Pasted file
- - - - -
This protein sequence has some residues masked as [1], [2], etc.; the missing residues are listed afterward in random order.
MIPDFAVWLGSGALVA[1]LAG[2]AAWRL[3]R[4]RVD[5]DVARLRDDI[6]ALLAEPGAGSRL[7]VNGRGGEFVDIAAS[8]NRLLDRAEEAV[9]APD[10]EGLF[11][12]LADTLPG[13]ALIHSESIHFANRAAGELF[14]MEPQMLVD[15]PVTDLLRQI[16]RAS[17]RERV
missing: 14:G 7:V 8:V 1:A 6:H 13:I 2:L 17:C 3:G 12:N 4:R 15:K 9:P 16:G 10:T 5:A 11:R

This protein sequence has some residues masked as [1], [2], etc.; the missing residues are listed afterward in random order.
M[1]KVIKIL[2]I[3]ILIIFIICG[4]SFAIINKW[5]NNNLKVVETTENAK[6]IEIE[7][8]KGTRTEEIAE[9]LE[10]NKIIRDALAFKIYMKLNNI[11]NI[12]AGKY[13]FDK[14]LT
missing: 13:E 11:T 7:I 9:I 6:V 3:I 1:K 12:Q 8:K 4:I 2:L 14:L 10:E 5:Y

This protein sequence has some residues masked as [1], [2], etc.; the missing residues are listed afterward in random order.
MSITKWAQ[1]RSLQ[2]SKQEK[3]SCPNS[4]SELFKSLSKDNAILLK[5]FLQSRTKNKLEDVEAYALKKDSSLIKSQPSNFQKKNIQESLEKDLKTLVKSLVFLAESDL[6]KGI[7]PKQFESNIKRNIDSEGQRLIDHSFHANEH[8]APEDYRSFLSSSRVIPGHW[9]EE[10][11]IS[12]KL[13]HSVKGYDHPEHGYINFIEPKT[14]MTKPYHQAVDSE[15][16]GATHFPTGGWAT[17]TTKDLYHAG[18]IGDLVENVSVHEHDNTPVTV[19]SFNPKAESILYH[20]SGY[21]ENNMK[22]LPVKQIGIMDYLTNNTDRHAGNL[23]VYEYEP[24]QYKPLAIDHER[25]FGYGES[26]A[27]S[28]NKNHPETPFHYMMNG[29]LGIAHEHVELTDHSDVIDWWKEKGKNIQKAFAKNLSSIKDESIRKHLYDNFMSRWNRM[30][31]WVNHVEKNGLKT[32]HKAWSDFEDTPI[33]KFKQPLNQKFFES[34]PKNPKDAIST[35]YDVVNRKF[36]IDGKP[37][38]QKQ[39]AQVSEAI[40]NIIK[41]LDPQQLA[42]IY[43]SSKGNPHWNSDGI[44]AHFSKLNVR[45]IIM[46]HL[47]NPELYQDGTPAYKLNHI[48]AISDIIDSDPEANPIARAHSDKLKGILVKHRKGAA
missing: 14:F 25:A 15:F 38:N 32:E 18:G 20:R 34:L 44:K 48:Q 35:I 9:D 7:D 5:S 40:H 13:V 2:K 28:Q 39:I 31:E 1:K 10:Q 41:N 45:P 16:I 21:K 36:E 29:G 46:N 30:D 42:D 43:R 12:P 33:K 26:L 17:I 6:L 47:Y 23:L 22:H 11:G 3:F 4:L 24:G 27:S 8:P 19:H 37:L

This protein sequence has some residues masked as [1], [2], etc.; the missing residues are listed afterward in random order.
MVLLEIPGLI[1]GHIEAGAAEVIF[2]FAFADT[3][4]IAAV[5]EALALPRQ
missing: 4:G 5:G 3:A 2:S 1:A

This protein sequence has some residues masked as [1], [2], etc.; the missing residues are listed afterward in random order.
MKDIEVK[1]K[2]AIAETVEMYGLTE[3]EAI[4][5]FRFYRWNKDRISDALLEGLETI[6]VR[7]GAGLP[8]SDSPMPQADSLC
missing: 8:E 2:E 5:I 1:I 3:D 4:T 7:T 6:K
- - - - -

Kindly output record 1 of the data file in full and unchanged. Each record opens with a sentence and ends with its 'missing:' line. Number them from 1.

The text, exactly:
This protein sequence has some residues masked as [1], [2], etc.; the missing residues are listed afterward in random order.
MIPDFAVWLGSGALVA[1]LAG[2]AAWRL[3]R[4]RVD[5]DVARLRDDI[6]ALLAEPGAGSRL[7]VNGRGGEFVDIAAS[8]NRLLDRAEEAV[9]APD[10]EGLF[11][12]LADTLPG[13]ALIHSESIHFANRAAGELF[14]MEPQMLVD[15]PVTDLLRQI[16]RAS[17]RERV
missing: 14:G 7:V 8:V 1:A 6:H 13:I 2:L 17:C 3:G 12:N 4:R 15:K 9:P 16:G 10:T 5:A 11:R